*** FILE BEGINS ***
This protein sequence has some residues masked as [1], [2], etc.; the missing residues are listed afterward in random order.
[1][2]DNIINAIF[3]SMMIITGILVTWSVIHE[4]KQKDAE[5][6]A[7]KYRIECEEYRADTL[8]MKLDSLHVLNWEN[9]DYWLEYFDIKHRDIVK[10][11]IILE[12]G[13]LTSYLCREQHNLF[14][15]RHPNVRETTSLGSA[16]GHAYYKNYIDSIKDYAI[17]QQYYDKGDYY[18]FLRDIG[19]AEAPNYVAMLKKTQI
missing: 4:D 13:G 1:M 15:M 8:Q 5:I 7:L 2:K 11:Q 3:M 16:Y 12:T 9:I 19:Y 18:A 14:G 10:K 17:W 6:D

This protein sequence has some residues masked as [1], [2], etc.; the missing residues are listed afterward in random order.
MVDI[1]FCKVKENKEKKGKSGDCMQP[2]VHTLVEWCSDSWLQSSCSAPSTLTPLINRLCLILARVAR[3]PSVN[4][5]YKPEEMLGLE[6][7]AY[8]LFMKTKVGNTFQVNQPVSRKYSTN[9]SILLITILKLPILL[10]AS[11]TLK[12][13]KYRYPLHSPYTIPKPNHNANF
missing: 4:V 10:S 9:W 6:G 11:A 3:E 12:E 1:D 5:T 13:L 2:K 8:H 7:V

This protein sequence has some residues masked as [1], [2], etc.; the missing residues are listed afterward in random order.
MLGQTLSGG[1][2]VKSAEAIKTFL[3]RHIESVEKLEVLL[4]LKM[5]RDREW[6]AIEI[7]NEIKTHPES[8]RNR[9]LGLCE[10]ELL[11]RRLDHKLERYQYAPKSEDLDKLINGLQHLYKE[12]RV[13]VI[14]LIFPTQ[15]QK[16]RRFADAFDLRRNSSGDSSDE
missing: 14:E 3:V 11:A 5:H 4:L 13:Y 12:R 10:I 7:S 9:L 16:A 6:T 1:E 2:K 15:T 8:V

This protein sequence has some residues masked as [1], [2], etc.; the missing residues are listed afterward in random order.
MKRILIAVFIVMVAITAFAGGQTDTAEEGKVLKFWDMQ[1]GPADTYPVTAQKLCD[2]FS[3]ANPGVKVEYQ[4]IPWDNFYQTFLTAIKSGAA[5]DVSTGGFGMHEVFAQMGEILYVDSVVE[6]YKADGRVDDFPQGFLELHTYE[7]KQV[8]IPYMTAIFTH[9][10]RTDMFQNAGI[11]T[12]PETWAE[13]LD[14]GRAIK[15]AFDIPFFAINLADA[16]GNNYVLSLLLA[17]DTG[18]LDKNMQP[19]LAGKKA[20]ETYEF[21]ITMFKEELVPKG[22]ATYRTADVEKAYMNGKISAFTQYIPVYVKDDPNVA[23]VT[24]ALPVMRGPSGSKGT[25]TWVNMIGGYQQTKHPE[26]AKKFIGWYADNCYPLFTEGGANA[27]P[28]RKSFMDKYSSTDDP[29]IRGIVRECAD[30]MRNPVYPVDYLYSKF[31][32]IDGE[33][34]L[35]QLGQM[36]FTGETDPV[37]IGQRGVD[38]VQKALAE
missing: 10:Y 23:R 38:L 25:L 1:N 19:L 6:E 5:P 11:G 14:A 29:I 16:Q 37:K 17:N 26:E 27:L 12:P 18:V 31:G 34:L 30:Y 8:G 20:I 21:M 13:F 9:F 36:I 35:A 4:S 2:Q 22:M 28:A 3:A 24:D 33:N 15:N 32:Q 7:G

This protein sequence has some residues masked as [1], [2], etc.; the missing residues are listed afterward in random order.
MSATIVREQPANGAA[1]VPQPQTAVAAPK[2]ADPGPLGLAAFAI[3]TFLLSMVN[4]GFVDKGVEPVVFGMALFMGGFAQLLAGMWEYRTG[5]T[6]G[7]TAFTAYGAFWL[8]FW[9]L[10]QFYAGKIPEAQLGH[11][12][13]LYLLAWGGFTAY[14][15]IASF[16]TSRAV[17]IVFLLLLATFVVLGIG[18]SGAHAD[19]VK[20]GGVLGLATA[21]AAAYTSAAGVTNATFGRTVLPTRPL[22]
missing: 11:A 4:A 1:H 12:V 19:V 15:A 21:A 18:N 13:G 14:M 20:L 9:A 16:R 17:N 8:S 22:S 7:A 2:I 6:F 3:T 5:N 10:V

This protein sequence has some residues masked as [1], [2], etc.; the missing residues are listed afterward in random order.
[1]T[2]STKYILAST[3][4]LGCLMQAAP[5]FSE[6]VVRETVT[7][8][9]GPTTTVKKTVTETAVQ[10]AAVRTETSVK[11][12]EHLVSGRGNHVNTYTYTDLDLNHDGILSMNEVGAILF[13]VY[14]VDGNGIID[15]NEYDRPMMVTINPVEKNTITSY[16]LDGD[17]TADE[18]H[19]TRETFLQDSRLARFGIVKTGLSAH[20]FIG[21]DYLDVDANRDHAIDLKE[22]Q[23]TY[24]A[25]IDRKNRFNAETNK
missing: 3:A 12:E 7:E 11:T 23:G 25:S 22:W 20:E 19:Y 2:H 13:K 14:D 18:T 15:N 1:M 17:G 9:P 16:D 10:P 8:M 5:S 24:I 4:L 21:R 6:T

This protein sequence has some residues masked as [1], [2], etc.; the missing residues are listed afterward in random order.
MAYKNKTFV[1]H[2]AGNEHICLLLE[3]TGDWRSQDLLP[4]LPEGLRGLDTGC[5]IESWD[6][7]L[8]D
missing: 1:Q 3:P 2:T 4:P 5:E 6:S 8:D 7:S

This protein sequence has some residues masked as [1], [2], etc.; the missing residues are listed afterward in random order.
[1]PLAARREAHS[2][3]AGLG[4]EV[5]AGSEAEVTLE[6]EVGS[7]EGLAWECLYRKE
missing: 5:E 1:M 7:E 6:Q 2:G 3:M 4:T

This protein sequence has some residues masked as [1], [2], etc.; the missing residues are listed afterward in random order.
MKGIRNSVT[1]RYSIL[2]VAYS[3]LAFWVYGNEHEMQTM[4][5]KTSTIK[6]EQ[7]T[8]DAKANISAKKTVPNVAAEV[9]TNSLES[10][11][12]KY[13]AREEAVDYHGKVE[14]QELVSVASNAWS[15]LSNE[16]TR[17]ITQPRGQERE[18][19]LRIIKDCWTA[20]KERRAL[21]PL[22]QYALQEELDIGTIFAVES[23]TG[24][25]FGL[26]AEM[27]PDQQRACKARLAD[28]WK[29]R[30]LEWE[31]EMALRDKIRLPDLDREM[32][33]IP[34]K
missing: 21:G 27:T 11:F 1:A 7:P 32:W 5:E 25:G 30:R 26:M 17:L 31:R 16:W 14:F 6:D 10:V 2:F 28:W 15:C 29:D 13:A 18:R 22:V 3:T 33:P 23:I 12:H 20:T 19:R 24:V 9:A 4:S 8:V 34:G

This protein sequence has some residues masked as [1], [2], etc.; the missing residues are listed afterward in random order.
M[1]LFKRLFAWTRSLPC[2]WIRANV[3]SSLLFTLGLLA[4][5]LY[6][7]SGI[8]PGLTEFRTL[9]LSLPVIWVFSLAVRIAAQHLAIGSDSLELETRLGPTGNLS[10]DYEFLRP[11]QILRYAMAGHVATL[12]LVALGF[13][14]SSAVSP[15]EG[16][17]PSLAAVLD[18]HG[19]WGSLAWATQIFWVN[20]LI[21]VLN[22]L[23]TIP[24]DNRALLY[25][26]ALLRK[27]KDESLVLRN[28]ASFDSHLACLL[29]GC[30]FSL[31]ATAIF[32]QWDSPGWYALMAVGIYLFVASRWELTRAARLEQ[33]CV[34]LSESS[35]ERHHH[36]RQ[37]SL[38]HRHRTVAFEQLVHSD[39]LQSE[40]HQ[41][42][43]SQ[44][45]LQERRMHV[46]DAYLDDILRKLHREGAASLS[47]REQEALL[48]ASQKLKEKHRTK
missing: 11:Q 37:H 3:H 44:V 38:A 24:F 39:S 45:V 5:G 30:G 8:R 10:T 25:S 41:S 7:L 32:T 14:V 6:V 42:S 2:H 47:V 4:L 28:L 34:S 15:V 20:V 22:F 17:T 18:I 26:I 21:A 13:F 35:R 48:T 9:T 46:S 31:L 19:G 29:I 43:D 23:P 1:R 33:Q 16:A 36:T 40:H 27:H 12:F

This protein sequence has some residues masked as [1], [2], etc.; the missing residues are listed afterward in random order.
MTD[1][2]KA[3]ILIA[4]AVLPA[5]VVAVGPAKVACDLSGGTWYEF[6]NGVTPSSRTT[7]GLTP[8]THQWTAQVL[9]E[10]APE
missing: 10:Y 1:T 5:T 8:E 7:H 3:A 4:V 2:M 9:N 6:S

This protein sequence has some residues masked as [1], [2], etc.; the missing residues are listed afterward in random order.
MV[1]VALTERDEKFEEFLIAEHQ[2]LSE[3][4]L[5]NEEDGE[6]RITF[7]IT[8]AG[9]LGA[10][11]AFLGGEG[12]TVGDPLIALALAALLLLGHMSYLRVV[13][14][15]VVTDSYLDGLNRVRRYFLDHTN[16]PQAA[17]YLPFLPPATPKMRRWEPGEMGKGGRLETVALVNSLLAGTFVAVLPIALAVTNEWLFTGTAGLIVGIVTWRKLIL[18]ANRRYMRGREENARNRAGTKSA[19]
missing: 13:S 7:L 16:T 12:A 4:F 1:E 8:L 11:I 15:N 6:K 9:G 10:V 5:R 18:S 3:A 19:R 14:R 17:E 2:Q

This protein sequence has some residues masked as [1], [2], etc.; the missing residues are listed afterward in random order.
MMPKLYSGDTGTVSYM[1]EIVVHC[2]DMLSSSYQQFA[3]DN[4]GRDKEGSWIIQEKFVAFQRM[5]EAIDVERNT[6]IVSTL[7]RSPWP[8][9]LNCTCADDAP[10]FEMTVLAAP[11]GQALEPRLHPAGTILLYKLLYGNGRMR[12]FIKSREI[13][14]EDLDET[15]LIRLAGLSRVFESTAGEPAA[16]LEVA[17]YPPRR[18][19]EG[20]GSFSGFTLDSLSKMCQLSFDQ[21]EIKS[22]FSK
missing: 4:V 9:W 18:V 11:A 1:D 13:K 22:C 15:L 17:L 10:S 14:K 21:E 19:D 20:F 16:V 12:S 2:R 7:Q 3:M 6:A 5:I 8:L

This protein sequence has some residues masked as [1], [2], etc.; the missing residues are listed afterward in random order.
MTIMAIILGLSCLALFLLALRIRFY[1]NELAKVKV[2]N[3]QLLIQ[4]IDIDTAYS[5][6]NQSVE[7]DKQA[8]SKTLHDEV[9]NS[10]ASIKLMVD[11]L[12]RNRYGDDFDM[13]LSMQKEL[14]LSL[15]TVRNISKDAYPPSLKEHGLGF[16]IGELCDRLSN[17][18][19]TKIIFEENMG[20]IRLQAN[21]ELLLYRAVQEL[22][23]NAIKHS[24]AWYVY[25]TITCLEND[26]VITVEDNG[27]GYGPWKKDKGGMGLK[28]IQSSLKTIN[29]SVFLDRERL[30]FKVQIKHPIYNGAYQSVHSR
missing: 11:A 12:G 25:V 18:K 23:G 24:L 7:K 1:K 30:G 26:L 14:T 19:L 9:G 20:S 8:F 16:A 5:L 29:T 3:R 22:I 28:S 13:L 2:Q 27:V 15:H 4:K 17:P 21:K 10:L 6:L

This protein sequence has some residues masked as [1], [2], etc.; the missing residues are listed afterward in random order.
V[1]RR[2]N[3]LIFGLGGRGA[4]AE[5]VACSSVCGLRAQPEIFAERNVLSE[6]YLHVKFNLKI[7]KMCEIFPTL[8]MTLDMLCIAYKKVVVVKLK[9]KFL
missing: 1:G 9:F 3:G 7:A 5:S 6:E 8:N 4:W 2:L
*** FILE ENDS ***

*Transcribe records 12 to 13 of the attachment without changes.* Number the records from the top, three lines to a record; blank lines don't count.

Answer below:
This protein sequence has some residues masked as [1], [2], etc.; the missing residues are listed afterward in random order.
MV[1]VALTERDEKFEEFLIAEHQ[2]LSE[3][4]L[5]NEEDGE[6]RITF[7]IT[8]AG[9]LGA[10][11]AFLGGEG[12]TVGDPLIALALAALLLLGHMSYLRVV[13][14][15]VVTDSYLDGLNRVRRYFLDHTN[16]PQAA[17]YLPFLPPATPKMRRWEPGEMGKGGRLETVALVNSLLAGTFVAVLPIALAVTNEWLFTGTAGLIVGIVTWRKLIL[18]ANRRYMRGREENARNRAGTKSA[19]
missing: 13:S 7:L 16:T 12:A 4:F 1:E 8:L 11:I 15:N 6:K 9:G 10:V 5:R 18:S 3:A 19:R 14:R 17:E 2:Q

This protein sequence has some residues masked as [1], [2], etc.; the missing residues are listed afterward in random order.
MMPKLYSGDTGTVSYM[1]EIVVHC[2]DMLSSSYQQFA[3]DN[4]GRDKEGSWIIQEKFVAFQRM[5]EAIDVERNT[6]IVSTL[7]RSPWP[8][9]LNCTCADDAP[10]FEMTVLAAP[11]GQALEPRLHPAGTILLYKLLYGNGRMR[12]FIKSREI[13][14]EDLDET[15]LIRLAGLSRVFESTAGEPAA[16]LEVA[17]YPPRR[18][19]EG[20]GSFSGFTLDSLSKMCQLSFDQ[21]EIKS[22]FSK
missing: 4:V 9:W 18:V 11:A 1:D 13:K 22:C 15:L 17:L 10:S 14:K 21:E 19:D 20:F 16:V 12:S 2:R 7:Q 3:M 6:A 5:I 8:L